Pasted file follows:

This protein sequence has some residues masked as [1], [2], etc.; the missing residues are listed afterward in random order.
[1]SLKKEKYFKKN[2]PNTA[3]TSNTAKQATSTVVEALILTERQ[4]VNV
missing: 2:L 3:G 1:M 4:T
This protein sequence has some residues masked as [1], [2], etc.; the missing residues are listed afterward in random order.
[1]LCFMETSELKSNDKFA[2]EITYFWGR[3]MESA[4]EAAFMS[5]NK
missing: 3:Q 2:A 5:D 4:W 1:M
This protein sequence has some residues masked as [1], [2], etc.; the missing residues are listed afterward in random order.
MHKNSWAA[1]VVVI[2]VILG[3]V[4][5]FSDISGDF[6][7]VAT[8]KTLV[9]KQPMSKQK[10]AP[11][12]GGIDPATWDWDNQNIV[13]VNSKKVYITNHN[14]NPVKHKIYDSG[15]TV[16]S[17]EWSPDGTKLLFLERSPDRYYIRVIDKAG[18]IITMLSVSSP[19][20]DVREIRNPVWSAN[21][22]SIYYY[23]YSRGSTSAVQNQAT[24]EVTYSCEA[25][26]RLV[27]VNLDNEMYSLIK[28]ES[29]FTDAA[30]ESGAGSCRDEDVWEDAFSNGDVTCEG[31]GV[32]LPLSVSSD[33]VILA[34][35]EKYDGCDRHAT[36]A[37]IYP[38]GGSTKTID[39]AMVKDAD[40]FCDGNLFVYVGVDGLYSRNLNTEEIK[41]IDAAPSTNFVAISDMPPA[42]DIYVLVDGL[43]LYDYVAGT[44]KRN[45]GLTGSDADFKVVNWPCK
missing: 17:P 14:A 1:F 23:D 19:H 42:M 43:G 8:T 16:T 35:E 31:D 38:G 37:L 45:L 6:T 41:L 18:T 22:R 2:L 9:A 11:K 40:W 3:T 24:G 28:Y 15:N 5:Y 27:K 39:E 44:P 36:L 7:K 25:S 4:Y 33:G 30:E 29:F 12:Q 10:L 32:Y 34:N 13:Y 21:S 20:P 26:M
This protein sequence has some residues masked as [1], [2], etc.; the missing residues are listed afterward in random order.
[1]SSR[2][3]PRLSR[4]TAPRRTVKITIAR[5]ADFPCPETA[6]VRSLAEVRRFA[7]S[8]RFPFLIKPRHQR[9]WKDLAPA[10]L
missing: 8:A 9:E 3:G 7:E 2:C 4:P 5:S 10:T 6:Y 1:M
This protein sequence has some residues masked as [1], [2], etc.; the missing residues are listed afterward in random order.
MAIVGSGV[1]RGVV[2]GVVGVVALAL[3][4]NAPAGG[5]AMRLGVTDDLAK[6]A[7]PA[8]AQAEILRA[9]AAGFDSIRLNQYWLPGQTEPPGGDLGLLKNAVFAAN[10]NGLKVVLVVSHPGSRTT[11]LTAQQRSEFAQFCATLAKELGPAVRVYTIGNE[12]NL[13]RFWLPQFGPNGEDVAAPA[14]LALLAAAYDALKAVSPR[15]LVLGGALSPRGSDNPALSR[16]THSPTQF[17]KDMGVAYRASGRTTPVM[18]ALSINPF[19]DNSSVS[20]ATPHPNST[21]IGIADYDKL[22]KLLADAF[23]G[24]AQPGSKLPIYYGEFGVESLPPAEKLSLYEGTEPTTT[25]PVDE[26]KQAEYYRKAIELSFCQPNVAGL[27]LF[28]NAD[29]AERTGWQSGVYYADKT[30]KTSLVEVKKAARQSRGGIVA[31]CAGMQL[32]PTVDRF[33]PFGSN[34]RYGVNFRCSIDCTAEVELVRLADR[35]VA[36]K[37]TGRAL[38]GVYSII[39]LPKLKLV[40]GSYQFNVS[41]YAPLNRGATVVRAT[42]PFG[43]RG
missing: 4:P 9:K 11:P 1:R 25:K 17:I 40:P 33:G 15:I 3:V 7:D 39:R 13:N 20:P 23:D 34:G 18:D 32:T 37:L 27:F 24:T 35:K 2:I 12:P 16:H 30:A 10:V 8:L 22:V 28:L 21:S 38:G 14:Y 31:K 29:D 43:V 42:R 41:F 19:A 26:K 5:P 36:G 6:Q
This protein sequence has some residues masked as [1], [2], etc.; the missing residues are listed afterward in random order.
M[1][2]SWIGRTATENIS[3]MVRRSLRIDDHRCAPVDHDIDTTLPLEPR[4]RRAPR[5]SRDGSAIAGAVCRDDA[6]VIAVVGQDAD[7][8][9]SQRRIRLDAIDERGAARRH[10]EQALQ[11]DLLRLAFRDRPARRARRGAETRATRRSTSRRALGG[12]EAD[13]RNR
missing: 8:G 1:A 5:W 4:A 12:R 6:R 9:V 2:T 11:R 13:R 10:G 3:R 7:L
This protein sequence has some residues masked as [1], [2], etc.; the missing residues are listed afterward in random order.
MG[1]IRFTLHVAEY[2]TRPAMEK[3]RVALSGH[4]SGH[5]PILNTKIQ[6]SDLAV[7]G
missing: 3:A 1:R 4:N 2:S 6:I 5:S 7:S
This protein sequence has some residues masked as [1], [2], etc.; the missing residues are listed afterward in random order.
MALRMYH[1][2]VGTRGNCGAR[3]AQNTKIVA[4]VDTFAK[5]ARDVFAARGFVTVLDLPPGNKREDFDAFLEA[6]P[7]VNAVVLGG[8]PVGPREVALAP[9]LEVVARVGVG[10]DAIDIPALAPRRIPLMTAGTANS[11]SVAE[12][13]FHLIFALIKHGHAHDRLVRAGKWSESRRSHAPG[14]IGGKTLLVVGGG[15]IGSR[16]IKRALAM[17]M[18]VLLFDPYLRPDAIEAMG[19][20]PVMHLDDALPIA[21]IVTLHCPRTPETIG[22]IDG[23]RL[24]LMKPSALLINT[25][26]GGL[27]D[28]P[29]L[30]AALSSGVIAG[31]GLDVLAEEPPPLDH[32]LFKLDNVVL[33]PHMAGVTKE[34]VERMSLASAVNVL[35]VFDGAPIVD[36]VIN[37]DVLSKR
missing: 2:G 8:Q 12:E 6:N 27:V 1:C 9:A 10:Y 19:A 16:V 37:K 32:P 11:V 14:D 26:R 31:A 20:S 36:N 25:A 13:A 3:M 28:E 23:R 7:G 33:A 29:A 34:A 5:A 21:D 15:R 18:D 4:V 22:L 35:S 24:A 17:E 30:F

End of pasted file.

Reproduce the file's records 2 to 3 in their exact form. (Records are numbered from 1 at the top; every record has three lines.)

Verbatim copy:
This protein sequence has some residues masked as [1], [2], etc.; the missing residues are listed afterward in random order.
[1]LCFMETSELKSNDKFA[2]EITYFWGR[3]MESA[4]EAAFMS[5]NK
missing: 3:Q 2:A 5:D 4:W 1:M
This protein sequence has some residues masked as [1], [2], etc.; the missing residues are listed afterward in random order.
MHKNSWAA[1]VVVI[2]VILG[3]V[4][5]FSDISGDF[6][7]VAT[8]KTLV[9]KQPMSKQK[10]AP[11][12]GGIDPATWDWDNQNIV[13]VNSKKVYITNHN[14]NPVKHKIYDSG[15]TV[16]S[17]EWSPDGTKLLFLERSPDRYYIRVIDKAG[18]IITMLSVSSP[19][20]DVREIRNPVWSAN[21][22]SIYYY[23]YSRGSTSAVQNQAT[24]EVTYSCEA[25][26]RLV[27]VNLDNEMYSLIK[28]ES[29]FTDAA[30]ESGAGSCRDEDVWEDAFSNGDVTCEG[31]GV[32]LPLSVSSD[33]VILA[34][35]EKYDGCDRHAT[36]A[37]IYP[38]GGSTKTID[39]AMVKDAD[40]FCDGNLFVYVGVDGLYSRNLNTEEIK[41]IDAAPSTNFVAISDMPPA[42]DIYVLVDGL[43]LYDYVAGT[44]KRN[45]GLTGSDADFKVVNWPCK
missing: 17:P 14:A 1:F 23:D 19:H 42:M 43:G 8:T 16:T 35:E 31:D 38:G 37:L 45:L 6:T 41:L 18:T 22:R 2:L 9:A 11:K 40:W 3:T 24:G 28:Y 15:N 5:Y 27:K 39:E 44:P 36:L 7:K 25:S 4:Y 33:G 30:E 29:F 12:Q 10:L 32:Y 34:N 13:Y 21:S 20:P 26:M